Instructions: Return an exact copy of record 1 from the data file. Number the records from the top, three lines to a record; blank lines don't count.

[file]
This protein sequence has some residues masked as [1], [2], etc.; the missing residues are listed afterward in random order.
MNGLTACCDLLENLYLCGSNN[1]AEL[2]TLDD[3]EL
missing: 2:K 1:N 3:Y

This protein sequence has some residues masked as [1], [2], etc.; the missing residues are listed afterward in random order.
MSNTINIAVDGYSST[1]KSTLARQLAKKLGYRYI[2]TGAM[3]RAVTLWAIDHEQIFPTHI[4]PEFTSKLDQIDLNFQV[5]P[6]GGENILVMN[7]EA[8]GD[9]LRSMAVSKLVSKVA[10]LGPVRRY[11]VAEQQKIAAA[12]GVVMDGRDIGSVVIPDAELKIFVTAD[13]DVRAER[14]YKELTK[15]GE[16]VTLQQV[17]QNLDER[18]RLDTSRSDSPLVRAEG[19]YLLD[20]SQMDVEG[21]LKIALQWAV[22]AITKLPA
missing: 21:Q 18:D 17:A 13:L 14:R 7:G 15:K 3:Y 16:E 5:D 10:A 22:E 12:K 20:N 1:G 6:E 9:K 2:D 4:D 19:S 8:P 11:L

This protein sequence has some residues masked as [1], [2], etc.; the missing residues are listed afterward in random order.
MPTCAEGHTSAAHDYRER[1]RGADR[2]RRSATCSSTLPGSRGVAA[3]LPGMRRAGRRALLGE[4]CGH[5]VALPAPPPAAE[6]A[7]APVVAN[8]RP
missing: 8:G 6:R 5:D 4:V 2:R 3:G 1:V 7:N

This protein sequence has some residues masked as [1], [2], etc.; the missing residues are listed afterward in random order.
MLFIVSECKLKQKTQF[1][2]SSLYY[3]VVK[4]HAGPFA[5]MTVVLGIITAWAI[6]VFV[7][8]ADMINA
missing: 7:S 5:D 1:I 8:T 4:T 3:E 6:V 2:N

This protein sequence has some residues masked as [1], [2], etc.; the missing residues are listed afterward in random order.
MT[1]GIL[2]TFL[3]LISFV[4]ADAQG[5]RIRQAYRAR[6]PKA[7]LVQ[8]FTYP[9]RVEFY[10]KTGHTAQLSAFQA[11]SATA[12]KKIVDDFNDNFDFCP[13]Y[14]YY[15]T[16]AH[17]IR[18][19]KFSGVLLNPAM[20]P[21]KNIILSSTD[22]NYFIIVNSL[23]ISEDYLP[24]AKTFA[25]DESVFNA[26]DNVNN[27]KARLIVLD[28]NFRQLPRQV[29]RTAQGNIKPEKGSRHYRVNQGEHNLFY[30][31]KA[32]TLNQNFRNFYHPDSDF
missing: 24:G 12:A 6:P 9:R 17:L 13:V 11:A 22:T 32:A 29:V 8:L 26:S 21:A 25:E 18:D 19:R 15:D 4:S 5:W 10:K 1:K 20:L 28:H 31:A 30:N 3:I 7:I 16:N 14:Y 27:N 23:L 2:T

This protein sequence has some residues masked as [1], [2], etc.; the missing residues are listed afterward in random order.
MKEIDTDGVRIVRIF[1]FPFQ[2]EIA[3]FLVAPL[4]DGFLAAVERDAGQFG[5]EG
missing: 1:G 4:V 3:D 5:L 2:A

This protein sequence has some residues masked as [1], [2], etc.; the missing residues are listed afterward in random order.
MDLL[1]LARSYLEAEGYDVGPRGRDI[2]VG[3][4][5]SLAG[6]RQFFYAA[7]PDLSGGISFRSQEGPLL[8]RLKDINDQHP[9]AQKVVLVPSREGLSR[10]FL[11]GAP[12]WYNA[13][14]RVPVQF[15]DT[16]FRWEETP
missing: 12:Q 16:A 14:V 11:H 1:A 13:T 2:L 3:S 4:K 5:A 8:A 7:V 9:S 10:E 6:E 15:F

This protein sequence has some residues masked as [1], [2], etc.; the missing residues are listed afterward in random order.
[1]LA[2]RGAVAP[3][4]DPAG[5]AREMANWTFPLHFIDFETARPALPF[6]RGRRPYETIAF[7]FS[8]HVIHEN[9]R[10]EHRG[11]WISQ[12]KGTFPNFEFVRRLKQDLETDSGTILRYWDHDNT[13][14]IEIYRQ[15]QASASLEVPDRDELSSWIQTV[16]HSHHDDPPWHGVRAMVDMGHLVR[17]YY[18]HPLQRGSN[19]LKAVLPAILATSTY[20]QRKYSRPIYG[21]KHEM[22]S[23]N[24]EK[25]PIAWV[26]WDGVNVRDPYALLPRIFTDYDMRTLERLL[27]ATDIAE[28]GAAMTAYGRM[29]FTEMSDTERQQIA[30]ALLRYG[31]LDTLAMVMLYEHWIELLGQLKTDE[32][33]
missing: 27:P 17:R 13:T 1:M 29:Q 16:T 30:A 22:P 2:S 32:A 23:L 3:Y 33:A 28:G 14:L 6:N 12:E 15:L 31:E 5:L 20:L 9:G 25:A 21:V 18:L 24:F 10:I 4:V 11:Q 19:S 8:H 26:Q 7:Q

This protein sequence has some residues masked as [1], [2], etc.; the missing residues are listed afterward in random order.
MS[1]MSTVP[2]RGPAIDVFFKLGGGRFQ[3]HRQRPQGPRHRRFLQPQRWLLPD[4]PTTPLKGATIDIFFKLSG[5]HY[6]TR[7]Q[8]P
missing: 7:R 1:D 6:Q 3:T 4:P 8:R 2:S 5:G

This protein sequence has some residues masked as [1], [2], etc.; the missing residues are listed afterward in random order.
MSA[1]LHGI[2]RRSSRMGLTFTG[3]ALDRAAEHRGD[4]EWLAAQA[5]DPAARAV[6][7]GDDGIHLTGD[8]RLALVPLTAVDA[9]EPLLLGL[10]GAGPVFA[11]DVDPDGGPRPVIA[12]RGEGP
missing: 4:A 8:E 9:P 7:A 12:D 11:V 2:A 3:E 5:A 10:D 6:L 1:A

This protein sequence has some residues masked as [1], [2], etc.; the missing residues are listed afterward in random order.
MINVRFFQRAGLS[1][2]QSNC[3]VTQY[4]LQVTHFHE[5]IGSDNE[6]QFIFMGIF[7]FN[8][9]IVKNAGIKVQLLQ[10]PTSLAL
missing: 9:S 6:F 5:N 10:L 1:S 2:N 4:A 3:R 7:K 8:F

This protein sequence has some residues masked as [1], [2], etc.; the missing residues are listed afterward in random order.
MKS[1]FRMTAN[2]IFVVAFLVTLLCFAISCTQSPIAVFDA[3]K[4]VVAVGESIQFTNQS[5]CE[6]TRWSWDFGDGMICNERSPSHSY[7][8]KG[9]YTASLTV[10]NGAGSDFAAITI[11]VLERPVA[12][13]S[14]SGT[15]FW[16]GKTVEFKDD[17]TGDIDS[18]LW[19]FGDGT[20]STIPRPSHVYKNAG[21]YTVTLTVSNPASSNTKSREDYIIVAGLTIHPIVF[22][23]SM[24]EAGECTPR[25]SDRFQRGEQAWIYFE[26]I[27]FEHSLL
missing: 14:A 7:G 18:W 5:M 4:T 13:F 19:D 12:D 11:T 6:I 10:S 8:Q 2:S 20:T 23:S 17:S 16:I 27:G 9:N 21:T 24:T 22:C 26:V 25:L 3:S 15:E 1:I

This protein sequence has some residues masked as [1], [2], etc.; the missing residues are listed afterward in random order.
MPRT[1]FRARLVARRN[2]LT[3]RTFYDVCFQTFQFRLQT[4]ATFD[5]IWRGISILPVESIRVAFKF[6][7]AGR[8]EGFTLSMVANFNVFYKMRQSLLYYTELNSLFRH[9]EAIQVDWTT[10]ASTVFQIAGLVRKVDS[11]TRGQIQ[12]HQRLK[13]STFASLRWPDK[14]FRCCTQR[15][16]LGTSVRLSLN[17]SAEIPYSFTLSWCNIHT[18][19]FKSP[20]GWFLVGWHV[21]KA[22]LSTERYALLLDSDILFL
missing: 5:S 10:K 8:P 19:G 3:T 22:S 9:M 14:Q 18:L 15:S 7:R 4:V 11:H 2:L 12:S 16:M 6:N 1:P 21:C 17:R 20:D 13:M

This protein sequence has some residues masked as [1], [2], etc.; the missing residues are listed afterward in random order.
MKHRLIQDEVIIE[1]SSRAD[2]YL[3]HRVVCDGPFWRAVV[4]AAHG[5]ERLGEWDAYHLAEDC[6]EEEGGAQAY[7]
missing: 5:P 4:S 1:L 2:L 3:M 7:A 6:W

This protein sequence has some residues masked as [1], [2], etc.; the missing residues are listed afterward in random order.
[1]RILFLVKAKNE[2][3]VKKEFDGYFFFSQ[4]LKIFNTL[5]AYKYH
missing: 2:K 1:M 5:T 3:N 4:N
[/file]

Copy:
This protein sequence has some residues masked as [1], [2], etc.; the missing residues are listed afterward in random order.
MNGLTACCDLLENLYLCGSNN[1]AEL[2]TLDD[3]EL
missing: 2:K 1:N 3:Y